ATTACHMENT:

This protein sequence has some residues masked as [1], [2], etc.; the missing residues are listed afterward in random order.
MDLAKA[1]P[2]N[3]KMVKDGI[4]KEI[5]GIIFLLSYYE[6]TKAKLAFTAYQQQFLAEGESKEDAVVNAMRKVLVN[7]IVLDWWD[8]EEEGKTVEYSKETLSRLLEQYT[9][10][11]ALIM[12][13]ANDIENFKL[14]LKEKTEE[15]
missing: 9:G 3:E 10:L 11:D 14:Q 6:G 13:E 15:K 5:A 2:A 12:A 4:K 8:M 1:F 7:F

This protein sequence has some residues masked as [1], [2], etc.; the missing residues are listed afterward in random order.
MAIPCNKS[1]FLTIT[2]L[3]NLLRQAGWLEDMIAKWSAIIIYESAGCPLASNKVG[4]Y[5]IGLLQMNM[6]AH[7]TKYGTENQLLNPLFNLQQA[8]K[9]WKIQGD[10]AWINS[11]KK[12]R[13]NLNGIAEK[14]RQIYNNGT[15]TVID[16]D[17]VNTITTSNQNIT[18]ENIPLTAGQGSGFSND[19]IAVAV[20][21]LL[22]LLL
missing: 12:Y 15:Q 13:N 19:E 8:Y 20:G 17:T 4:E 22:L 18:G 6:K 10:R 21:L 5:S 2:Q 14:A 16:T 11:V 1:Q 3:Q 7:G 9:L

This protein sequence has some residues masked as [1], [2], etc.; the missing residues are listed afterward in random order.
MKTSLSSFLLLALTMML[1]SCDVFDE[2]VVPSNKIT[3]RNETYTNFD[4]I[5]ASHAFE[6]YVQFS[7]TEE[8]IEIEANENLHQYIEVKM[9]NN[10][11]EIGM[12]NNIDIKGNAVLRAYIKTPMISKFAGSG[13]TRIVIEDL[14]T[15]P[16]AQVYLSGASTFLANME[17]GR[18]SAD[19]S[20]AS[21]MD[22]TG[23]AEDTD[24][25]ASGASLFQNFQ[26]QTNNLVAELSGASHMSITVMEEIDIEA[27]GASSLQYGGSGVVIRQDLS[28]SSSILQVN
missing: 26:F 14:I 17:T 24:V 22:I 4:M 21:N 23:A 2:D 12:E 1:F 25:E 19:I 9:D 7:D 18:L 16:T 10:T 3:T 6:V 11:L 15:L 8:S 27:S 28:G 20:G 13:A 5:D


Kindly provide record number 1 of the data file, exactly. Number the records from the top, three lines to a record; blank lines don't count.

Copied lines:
This protein sequence has some residues masked as [1], [2], etc.; the missing residues are listed afterward in random order.
MDLAKA[1]P[2]N[3]KMVKDGI[4]KEI[5]GIIFLLSYYE[6]TKAKLAFTAYQQQFLAEGESKEDAVVNAMRKVLVN[7]IVLDWWD[8]EEEGKTVEYSKETLSRLLEQYT[9][10][11]ALIM[12][13]ANDIENFKL[14]LKEKTEE[15]
missing: 9:G 3:E 10:L 11:D 14:Q 6:G 13:E 15:K 5:A 2:A 12:A 4:K 8:M 1:F 7:F